The Cité des Climats et vins de Bourgogne or City of climates and wines of Burgundy, intended to make known the Burgundy wine region, was launched last Tuesday May 16 2023 in Chablis (Yonne). one of the three spaces which will constitute, with Beaune (Côte d’Or) opening on June 17, and Mâcon (Saône-et-Loire), opened at the beginning of May the network of the Cité des climats. It designates a plot of vines very precisely delimited, often for centuries (the oldest was in 630), with all its characteristics: soil, altitude, sunshine, grape variety… More than 1,200 climats make up Burgundy, where the vineyard is extremely fragmented, the average size of a Burgundian estate being 6.51 hectares, compared to 17 in Bordeaux. The flagship, located in Beaune, the capital of Burgundy wines, introduces the region’s global identity while two other sites focus on their terroir: Mâcon for wines from the south of Burgundy (Mâconnais, Côte Chalonnaise and Côtes du Couchois), and Chablis for the north (Chablisien, Auxerrois, Châtillonnais). At the same time, Dijon opened its Cité internationale de la gastronomie et du vin or International City of Gastronomy and Wine last year, a completely independent project worth taking a look me think. The official Cité des Climats and wines of Burgundy:

The official International City of Gastronomy and Wine:

Let me share some guidelines on smart tips for buying your wine at the supermarket (bear in mind directed at those in France)

1- Neither too cheap (less than 5 euros), nor too expensive (more than 20 euros)
2- Avoid too old vintages
3- Learn the indicators of the French departments
4- Think outside the box: At the same price, in the same region (in the broad sense), take the lesser known appellation (Bergerac instead of Bordeaux, Saint Pourçain instead of Bourgogne, etc…)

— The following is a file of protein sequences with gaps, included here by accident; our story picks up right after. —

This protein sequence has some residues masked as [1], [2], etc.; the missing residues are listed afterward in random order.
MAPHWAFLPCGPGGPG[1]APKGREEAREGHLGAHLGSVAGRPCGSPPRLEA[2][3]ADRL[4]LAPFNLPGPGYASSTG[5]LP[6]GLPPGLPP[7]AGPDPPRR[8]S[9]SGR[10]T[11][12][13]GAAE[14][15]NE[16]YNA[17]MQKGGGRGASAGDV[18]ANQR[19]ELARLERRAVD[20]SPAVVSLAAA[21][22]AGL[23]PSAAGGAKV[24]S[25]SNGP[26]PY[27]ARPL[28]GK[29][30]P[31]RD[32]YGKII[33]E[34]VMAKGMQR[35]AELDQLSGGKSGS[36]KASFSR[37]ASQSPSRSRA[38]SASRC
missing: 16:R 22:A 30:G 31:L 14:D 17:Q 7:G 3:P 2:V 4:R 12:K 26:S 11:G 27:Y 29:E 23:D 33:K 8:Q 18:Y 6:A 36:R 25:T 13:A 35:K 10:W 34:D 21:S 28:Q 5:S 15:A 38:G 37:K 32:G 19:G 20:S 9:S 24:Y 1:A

5- Look for the mention “aged in barrels”
6- Look at the medals of known competitions
7- Look for the Demeter label: If you like originality, take the Demeter label, it indicates that the wine was produced according to the principles of biodynamics, it will not harm the environment.
8- Look for the label “Vignerons Indépendants” If so, it’s a vigneron who does everything or almost everything himself (family farm most often). The wine will not necessarily be better, but will at least have a more personal touch.
9- Look at the alcohol level: This is not the most important information, but a hint of the style. If the wine is less than 12% alcohol, it will generally be lighter, livelier, with fresh, tangy aromas. If the wine exceeds 14% it will have more structure, richness, opulence on the palate and often riper aromas.
10- If you liked it, take a picture of the bottle: This will allow you to remember the bottle and make it easier to choose for your next purchases.

How about those primeurs prices starting to appear in my belle France, Well some more and just my favorites over the years that have come out with prices, These are the Château Beychevelle, 4th Grand Cru Classé of Saint-Julien and “star” of the Médoc, has just unveiled the price of its 2022 vintage in primeurs or Futures, released at the price of 95.40 €including tax in France, Then, Château Prieuré-Lichine (4th Grand Cru Classé – Margaux): €42 including tax, Château La Tour Carnet (4th Grand Cru Classé – Haut-Médoc): €31.10 including tax , Château du Glana (Saint-Julien): €25.20 including tax, Château Chasse-Spleen (Moulis): €33.60 including tax, and Château Fonréaud (Listrac-Médoc): €17.30 including tax.

What are the most expensive wines in the world in history? While the French spend on average between 11 and 20 euros for a bottle of wine, a few bottles have exploded the counters in terms of price, even approaching half -million euros !!! The heavy hitters are